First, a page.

Written by StingRay in: Uncategorized |
Apr
25
2009
0

Game Cryer Review: Mirror’s Edge

A developer’s video at E3 2007, and a two-stage gameplay demo released at the end of October 2008, worked me into a geek frenzy over Mirror’s Edge. The setting, a totalitarian society where packages and information you don’t want tracked are delivered by couriers called Runners, was intriguing. The graphic style, full of stark cityscapes and rooftops, was fresh. Best of all, the gameplay perspective was first person, but the focus was to be on running, climbing and traversing the city, rather than shooting. A fresh, innovative game coming out of the monolithic EA? Yeah, this had promise.

I picked up my copy shortly after the game released in early November. Did it live up to expectations? Well, sort of. Mirror’s Edge gets a lot right. The free-running areas, based on the martial art of Parkour, is exhilarating when you’re in a groove, and “Runner’s Vision,” a system that colors red specific objects that can help you find your way, is effective and unobtrusive. The combat, though, is an altogether different beast, the story is largely forgettable and the controls can be a bit fiddly. In the long run, your enjoyment of the game may come down to how well you deal with frustration. (more…)

Share
Written by StingRay in: Uncategorized |
Apr
09
2009
0

Snowflake Method – Post Mortem

I realize I never put a cap on the Snowflake Method series I was writing.  That’s largely because I’ve put the project on hold for a little while.  As I got into the steps of the Snowflake Method, it became apparent to me that I didn’t really have a plot that I could outline, even in simple terms.  I have a compelling (for me) premise, but my grasp on the world and the characters is rather weak.

In reading over the outline of the Snowflake Method, I mistakenly thought that this would come to me as I wrote.  That was foolish hope, of course, but it was worth trying out.  Through NaNoWriMo and the Snowflake Method, I’ve learned more about writing fiction than through all the schooling I’ve had.  The most important thing I’ve learned: I’m not ready to write a novel just yet.  If I’m going to do it, I’m going to do it right, not just fill pages with random words.  A page of writing that has no intention of surviving edits is no better than a blank page.

As such, I decided to take a break and read a book I was supposed to read back in my first run through college, ten years ago: Story, by Robert McKee.  It’s a book aimed at screenwriters, but writing fiction is writing fiction, and nearly all of the lessons contained within apply across the board.  I won’t go into the specifics of what I took away from the book, with the exception of the final lesson.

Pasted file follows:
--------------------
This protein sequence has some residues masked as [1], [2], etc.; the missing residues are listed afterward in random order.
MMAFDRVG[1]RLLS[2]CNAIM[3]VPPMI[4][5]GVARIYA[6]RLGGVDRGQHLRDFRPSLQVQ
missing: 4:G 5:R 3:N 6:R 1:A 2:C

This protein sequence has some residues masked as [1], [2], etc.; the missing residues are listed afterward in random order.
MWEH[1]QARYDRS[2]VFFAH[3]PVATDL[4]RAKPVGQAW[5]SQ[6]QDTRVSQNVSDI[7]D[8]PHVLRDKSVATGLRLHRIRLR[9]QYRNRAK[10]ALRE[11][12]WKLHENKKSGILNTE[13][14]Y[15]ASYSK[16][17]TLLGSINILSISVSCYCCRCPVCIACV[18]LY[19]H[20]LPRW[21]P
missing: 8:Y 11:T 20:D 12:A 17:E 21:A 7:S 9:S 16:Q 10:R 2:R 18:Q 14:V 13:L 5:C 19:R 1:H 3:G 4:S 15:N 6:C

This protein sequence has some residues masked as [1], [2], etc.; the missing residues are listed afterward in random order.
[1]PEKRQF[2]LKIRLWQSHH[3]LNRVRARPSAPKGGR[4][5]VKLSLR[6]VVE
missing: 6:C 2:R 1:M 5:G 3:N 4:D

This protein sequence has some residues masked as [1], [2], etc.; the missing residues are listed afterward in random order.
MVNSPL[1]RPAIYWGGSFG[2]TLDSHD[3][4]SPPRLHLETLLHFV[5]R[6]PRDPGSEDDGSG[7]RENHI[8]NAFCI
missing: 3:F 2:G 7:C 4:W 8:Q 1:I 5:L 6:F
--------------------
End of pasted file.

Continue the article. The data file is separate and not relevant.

Near the very end, McKee talks about the process of writing.  What he recommends is almost exactly the same thing as the Snowflake Method, only laid out in broad strokes.  He says start small, build an overall outline, an act by act outline, a scene by scene outline.  When you’ve finished the outlines, you should be able to finish the screenplay incredibly quickly.

The trick, though, is that the work is all front-loaded.  He says it may take only a month to write the outlines and the screenplay, but that’s preceded by five months of note-taking and napkin-scribbling about characters, plots and the world of the film.  And that’s the part that I’m missing.  I tried to skip straight to the outlines, not really considering that I might need a bit more preparation, thinking that everything would come together as I write.  When McKee wrote about time spent taking notes and saying “Here’s a random idea.  Here’s an interesting character.  Here’s a piece of world.  Here’s how things might happen midway,” a light when on above my head.

Here is a path I can follow.  Here is what I was missing from NaNoWriMo and the Snowflake Method.  So, I’m in note taking mode.  I’ve got my NEO, for when long ideas strike me, and I’ve got a stack of index cards tossed in my bag for the small ideas.  When my story is more coherent, and my world better formed in my mind, I’ll return to the outlines, and maybe I’ll get a novel (or possibly a screenplay) out of this premise yet.